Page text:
Science & Tech

No, the Loch Ness Monster was not a whale’s penis

The primary {photograph} of Nessie from 1934, which is broadly thought of to be a hoax. (Picture credit score: Keystone/Getty)

Certainly one of the more odd theories about the origins of the Loch Ness Monster has been debunked by the researcher who helped to begin the wild rumor: that long-necked “Nessie” would possibly even have been a whale’s penis.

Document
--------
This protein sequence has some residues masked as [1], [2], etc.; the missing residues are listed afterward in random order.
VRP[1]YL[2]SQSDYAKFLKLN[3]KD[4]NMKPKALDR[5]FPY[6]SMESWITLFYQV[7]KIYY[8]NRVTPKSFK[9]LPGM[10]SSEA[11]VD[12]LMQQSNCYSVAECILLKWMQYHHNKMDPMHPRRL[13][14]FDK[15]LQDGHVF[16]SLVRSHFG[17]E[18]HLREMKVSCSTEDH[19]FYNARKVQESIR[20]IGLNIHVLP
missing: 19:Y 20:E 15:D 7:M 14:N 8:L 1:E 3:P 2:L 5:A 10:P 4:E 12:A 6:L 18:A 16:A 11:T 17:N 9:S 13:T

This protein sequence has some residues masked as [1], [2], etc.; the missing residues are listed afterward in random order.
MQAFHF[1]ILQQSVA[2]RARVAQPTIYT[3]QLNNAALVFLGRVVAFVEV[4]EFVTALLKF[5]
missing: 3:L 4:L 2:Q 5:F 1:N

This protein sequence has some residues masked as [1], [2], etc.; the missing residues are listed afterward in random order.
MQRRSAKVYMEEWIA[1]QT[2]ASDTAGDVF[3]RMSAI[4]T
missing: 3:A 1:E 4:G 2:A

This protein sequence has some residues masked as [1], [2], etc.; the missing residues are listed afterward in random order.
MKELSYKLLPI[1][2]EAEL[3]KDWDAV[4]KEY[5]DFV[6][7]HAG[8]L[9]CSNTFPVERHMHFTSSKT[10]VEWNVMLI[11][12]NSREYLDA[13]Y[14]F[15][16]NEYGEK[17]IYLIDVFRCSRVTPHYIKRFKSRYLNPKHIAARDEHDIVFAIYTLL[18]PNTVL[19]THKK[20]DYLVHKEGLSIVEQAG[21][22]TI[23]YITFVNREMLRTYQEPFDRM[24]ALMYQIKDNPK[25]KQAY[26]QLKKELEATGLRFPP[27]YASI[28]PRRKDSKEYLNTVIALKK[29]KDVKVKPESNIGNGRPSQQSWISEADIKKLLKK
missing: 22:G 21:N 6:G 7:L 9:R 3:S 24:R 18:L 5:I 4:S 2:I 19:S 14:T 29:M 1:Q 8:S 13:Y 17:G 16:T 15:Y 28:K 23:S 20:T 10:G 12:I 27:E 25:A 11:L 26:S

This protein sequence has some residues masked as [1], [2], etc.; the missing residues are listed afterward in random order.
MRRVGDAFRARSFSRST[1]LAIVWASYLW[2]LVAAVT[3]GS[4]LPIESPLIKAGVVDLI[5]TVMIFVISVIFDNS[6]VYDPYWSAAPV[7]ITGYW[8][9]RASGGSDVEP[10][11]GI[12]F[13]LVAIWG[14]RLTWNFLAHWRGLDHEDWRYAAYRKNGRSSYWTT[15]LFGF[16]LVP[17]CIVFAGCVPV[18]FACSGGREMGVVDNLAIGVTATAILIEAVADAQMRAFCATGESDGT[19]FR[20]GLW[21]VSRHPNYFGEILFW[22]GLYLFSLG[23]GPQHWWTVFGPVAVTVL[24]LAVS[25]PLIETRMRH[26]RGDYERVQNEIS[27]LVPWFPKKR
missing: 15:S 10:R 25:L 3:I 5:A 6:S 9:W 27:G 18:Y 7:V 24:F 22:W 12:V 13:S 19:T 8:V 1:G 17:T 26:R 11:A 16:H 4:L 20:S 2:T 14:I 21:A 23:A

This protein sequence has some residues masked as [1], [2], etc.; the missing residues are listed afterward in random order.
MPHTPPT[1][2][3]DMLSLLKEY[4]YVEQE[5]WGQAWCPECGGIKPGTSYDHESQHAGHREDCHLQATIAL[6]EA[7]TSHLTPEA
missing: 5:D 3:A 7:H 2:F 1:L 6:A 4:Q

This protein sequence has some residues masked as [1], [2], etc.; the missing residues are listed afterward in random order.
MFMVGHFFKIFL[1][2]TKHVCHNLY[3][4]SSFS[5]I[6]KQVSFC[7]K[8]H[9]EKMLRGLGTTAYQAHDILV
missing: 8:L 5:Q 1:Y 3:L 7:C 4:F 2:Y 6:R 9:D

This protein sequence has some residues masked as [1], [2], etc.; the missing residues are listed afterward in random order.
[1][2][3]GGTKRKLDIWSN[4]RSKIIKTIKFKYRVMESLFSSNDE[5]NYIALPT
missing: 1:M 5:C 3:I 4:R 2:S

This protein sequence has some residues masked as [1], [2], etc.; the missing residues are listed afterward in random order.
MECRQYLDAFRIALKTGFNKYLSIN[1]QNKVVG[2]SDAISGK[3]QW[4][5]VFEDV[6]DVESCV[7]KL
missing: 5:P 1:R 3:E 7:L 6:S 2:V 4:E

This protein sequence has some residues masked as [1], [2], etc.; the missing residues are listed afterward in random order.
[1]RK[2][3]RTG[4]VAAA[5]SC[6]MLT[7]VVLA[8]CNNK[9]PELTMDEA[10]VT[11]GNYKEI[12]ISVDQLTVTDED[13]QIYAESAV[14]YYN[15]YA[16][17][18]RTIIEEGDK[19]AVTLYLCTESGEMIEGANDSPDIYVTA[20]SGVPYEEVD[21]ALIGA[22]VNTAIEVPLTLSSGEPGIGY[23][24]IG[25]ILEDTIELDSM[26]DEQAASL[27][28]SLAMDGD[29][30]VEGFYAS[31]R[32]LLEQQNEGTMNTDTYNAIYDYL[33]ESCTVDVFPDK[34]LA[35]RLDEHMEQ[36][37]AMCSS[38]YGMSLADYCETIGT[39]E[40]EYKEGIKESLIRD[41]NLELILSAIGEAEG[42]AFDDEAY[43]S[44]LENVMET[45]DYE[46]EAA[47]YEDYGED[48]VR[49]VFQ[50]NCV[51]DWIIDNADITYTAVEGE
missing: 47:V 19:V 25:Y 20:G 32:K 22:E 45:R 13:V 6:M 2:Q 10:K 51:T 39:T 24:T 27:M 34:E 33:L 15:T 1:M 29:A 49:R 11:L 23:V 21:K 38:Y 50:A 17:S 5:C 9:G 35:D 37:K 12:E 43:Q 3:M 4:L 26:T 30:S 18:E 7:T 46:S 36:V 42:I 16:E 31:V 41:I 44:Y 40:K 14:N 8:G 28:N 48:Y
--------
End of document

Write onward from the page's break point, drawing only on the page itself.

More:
The brand new principle surfaced April 8 on Twitter when Michael Candy, a molecular ecologist at the College of Derby in the U.Okay., posted footage of erect blue whale (Balaenoptera musculus) penises, which may attain a most size of 10 toes (3 meters), alongside an alleged picture of Nessie. The images highlighted the outstanding similarity between their topics. Candy captioned the photos by explaining that in the previous, sailors may need mistaken erect whale penises at the sea floor for legendary sea creatures.

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